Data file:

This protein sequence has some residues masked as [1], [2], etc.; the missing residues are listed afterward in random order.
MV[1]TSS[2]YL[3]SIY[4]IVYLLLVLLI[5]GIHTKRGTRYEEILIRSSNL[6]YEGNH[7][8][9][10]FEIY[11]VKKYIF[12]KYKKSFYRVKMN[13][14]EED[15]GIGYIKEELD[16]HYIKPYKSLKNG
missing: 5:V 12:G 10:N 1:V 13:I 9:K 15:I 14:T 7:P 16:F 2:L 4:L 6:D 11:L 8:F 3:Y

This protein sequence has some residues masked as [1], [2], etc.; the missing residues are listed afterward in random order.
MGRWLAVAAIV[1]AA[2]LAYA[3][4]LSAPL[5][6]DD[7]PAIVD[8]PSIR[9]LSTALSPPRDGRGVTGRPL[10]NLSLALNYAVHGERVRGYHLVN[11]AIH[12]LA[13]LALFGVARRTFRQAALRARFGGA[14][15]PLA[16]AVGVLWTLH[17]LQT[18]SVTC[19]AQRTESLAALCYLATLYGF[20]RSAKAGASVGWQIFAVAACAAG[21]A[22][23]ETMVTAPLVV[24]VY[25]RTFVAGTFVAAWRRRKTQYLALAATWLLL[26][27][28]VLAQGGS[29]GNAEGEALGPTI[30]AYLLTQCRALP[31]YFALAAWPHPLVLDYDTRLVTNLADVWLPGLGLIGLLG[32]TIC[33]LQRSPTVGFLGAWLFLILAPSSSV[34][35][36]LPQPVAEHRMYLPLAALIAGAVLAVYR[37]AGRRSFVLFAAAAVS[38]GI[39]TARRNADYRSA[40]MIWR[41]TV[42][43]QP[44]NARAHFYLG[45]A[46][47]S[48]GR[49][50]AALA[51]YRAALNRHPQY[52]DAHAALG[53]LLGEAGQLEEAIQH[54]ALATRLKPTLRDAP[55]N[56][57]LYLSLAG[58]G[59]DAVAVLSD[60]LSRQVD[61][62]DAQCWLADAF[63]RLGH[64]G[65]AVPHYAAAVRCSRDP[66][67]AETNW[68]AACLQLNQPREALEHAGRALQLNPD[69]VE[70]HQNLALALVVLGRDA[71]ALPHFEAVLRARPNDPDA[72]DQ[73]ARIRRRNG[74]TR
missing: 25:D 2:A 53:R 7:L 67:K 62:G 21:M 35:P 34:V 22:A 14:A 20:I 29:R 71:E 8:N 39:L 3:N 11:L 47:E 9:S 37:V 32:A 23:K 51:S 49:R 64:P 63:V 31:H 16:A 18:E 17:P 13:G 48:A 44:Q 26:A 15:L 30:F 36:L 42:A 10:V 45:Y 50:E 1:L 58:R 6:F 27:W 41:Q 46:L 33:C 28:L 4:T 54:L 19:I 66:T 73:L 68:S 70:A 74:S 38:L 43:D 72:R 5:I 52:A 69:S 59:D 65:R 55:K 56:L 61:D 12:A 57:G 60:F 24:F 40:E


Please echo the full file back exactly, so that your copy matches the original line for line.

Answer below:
This protein sequence has some residues masked as [1], [2], etc.; the missing residues are listed afterward in random order.
MV[1]TSS[2]YL[3]SIY[4]IVYLLLVLLI[5]GIHTKRGTRYEEILIRSSNL[6]YEGNH[7][8][9][10]FEIY[11]VKKYIF[12]KYKKSFYRVKMN[13][14]EED[15]GIGYIKEELD[16]HYIKPYKSLKNG
missing: 5:V 12:G 10:N 1:V 13:I 9:K 15:I 14:T 7:P 16:F 2:L 4:L 6:D 11:L 8:F 3:Y

This protein sequence has some residues masked as [1], [2], etc.; the missing residues are listed afterward in random order.
MGRWLAVAAIV[1]AA[2]LAYA[3][4]LSAPL[5][6]DD[7]PAIVD[8]PSIR[9]LSTALSPPRDGRGVTGRPL[10]NLSLALNYAVHGERVRGYHLVN[11]AIH[12]LA[13]LALFGVARRTFRQAALRARFGGA[14][15]PLA[16]AVGVLWTLH[17]LQT[18]SVTC[19]AQRTESLAALCYLATLYGF[20]RSAKAGASVGWQIFAVAACAAG[21]A[22][23]ETMVTAPLVV[24]VY[25]RTFVAGTFVAAWRRRKTQYLALAATWLLL[26][27][28]VLAQGGS[29]GNAEGEALGPTI[30]AYLLTQCRALP[31]YFALAAWPHPLVLDYDTRLVTNLADVWLPGLGLIGLLG[32]TIC[33]LQRSPTVGFLGAWLFLILAPSSSV[34][35][36]LPQPVAEHRMYLPLAALIAGAVLAVYR[37]AGRRSFVLFAAAAVS[38]GI[39]TARRNADYRSA[40]MIWR[41]TV[42][43]QP[44]NARAHFYLG[45]A[46][47]S[48]GR[49][50]AALA[51]YRAALNRHPQY[52]DAHAALG[53]LLGEAGQLEEAIQH[54]ALATRLKPTLRDAP[55]N[56][57]LYLSLAG[58]G[59]DAVAVLSD[60]LSRQVD[61][62]DAQCWLADAF[63]RLGH[64]G[65]AVPHYAAAVRCSRDP[66][67]AETNW[68]AACLQLNQPREALEHAGRALQLNPD[69]VE[70]HQNLALALVVLGRDA[71]ALPHFEAVLRARPNDPDA[72]DQ[73]ARIRRRNG[74]TR
missing: 25:D 2:A 53:R 7:L 67:K 62:G 21:M 35:P 34:V 22:A 14:A 20:I 29:R 71:E 8:N 39:L 3:N 11:L 47:E 9:S 37:V 32:A 23:K 51:S 49:R 64:P 63:V 31:H 16:A 18:E 17:P 13:G 48:A 44:Q 26:A 15:L 30:F 36:L 42:A 10:V 45:Y 50:E 1:L 58:R 6:F 27:W 41:Q 46:L 33:C 28:L 4:T 54:L 19:I 66:T 73:L 68:S 70:A 74:S 38:L 43:D 72:R 5:I 52:A 69:S 59:D 65:R 55:K 56:L 61:D 12:A 57:G 60:F 24:F 40:E